Take exit 8 from Bank tube station.
- To Bank: 8, 11, 21, 242, 23, 25, 26, 43, 76, 133, 501.
- To Cannon Street: 15, 17, 521 (Monday - Friday peak hours only).
- To St Paul's which is a 10 minute walk from the Court: 4, 56, 172.
The City of London Magistrates' Court is situated at 1 Queen Victoria Street, adjacent to Queen Victoria Street and Walbrook.
Step free access is available via the use of a stairlift. All the courts and special toilet facilities are accessible to wheelchair users. A full list of facilities and information about suitable parking is available on request - T 020 7332 1829
If you would like to be represented in court by a solicitor but cannot afford one, you may apply for legal aid by completing a form, which can be obtained from the office (contact details above), from your solicitor or from some Citizens Advice . Don't wait until the day of your hearing.
If you have any doubt before you come to court as to whether you should plead guilty, you should seek the advice of a solicitor which may, subject to your means and the nature of the offence, be given free of charge. Don't wait until the day of the hearing.
Please check your summons and see if you are required to bring or send your driving licence to court.
You must send your licence to the court so that it arrives before the hearing, unless you are coming to the court and bringing it with you. If you have a new style licence with a photocard you must send or bring both parts of the licence.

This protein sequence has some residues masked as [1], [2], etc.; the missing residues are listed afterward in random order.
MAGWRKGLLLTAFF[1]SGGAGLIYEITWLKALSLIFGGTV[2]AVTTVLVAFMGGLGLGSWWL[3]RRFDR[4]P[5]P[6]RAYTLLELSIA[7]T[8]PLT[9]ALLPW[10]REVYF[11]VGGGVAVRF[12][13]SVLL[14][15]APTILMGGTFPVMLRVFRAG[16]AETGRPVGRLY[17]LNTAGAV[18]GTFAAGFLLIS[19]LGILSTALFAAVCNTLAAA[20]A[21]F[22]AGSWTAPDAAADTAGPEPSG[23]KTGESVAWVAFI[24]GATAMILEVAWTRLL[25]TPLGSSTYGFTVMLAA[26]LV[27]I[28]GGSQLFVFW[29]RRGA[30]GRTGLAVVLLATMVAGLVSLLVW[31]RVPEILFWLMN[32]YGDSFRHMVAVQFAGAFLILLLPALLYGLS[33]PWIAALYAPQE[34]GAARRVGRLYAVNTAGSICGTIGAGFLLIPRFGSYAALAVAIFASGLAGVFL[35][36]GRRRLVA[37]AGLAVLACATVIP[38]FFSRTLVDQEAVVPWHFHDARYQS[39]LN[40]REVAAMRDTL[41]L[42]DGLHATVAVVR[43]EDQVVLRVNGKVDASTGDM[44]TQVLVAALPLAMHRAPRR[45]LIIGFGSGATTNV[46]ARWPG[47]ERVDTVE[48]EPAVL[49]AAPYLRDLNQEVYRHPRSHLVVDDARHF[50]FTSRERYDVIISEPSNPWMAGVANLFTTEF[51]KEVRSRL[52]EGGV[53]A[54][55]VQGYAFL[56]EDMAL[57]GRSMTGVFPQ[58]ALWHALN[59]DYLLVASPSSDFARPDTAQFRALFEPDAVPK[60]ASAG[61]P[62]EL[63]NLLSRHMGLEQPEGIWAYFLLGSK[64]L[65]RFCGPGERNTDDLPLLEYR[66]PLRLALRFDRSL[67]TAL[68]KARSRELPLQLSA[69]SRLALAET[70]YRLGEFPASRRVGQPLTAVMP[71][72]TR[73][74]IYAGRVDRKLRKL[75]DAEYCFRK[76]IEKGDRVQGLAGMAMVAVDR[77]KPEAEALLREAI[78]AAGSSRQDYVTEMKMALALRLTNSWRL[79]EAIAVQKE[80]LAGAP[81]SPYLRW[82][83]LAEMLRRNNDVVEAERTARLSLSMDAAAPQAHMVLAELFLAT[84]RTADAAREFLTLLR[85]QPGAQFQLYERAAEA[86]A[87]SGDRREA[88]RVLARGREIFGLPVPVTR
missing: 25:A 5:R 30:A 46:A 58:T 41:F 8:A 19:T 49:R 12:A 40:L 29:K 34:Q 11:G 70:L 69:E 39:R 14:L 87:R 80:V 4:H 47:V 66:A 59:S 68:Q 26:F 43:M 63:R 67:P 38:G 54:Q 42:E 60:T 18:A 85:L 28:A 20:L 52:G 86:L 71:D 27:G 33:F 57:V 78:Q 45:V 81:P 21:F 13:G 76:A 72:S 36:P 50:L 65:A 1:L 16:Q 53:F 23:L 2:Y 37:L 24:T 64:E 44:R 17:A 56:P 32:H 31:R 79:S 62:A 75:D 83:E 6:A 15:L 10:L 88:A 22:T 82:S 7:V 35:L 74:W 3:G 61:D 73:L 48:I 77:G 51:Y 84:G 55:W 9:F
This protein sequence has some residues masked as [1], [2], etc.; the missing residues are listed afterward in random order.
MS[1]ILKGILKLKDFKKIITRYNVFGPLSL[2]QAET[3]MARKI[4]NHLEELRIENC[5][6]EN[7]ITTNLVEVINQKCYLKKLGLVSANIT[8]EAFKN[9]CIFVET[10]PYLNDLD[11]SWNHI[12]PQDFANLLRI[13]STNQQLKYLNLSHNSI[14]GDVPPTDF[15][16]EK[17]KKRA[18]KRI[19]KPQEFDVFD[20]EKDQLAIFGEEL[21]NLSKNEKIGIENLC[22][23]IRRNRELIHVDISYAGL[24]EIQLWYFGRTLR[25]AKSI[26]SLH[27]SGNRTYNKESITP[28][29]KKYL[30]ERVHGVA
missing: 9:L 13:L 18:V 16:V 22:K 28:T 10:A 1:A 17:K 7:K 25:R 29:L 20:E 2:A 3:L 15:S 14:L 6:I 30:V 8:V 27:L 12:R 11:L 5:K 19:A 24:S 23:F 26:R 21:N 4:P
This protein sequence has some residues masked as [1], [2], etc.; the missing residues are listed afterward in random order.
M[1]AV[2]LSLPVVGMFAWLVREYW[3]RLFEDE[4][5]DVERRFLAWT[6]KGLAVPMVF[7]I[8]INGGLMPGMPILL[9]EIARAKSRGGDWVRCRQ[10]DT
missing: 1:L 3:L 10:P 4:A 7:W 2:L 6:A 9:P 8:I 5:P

Postal address - 181 Marylebone Road, London, NW1 5QJ.
Observing court proceedings
You are entitled to attend the court before the hearing to observe the court proceedings.
The date of the hearing
You should attend the court on the date and at the time indicated on your summons or bail notice. If you are on bail, failure to attend Court on time without reasonable cause is a criminal offence for which you could be fined, sent to prison or both.
When you need not attend
You need not attend court if (a) the COURT has advised you that it is not necessary or (b) the COURT has sent you documents enabling you to plead guilty in your absence. If you are summoned for certain minor offences, you may if you wish, plead guilty and have the case dealt with in your absence. To do this, you must read the papers carefully, sign the part of the form which enables you to plead guilty and return the completed form to the court.
Please do not bring children to court with you. Only babies and children over 14 years old are allowed into the court. There are no staff who can look after them. If you need to arrange childcare, do so as soon as possible.
When you arrive at court
Please check in which court you are to appear. The court lists are posted on the notice board in the main foyer you may ask at the enquiries office. Please report to the uniformed Court Officer on duty in the court in which you are to appear.
A duty solicitor scheme operates in this court from 10.00am and you can receive free legal advice about your case but it is important to note that this service is available only for people facing charges that may lead to a prison sentence. If you do need to have advice from a solicitor, you are strongly advised to do this before you come to court.
Duty probation officer